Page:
This past week I attended my first class for Identity Politics. When I enrolled in the class, I was provided with some information pertaining to the structure of the course, such as the course description, the days and times for this course, and how many credits the course is. However, one important detail left from the courses’ introduction: Who is the professor for Identity Politics?
So, when I walked into the class, I sat in suspense, wondering who would teach this class? Was it going to be a Political Science teacher who I had in the past and thoroughly enjoyed, or someone I never took a class with. That’s when Ms. Nina Barnes strolled into class.
I was surprised. It is a rarity for Political Science students, such as myself, to enjoy a class taught by a woman. Throughout the class, we covered how identity plays in everyday life. We discussed the automatic, and often subconscious, judgment people feel when viewing someone of a different race or gender. As we expanded this conversation, Ms. Barnes asked us to participate in a poll.
“How many of you in this class, through the duration of your university career, have had more than five teachers that are women?”
We surveyed the room without a positive result and then dwindled the variable of “five women teachers” to four, then down to three, then just two, and eventually to only one. We came to the uncomfortable conclusion that virtually all of us in this room had little to no experience with a female professor.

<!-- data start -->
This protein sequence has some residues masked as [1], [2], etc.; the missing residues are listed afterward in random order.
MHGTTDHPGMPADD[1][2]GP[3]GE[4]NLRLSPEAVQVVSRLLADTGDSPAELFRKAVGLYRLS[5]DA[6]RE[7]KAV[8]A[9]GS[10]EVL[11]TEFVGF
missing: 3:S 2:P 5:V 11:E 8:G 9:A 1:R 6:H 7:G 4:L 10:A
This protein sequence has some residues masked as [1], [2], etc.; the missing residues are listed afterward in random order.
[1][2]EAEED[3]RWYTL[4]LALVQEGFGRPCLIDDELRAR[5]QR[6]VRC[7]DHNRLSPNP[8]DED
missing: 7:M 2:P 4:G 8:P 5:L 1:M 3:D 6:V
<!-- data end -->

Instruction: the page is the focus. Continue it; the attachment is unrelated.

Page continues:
This survey only accounts for a small population of the student body, and it is within a specific major, political science. However, in further discussing this troublesome fact, we realized that there is a shortcoming in the gender diversity of SUU’s faculty. This is worrisome because our education is being dominated through the lens of men. Their teachings often reflect their personal experience and their personal experience is based on the fact that they are male.
I would like to bring this issue to the attention of the SUU student body. I want those who read this letter to reflect on their own experiences at SUU and their personal lives. For myself, I have come to the realization that a lack of women in leadership positions not only is reflected in my university experience, but in my work life as well.
Perhaps with awareness, we can change the landscape of leadership positions to be more inclusive and equitable for both genders.
Submitted by: Danielle Meuret
Photo courtesy of: SUU Marketing & Communication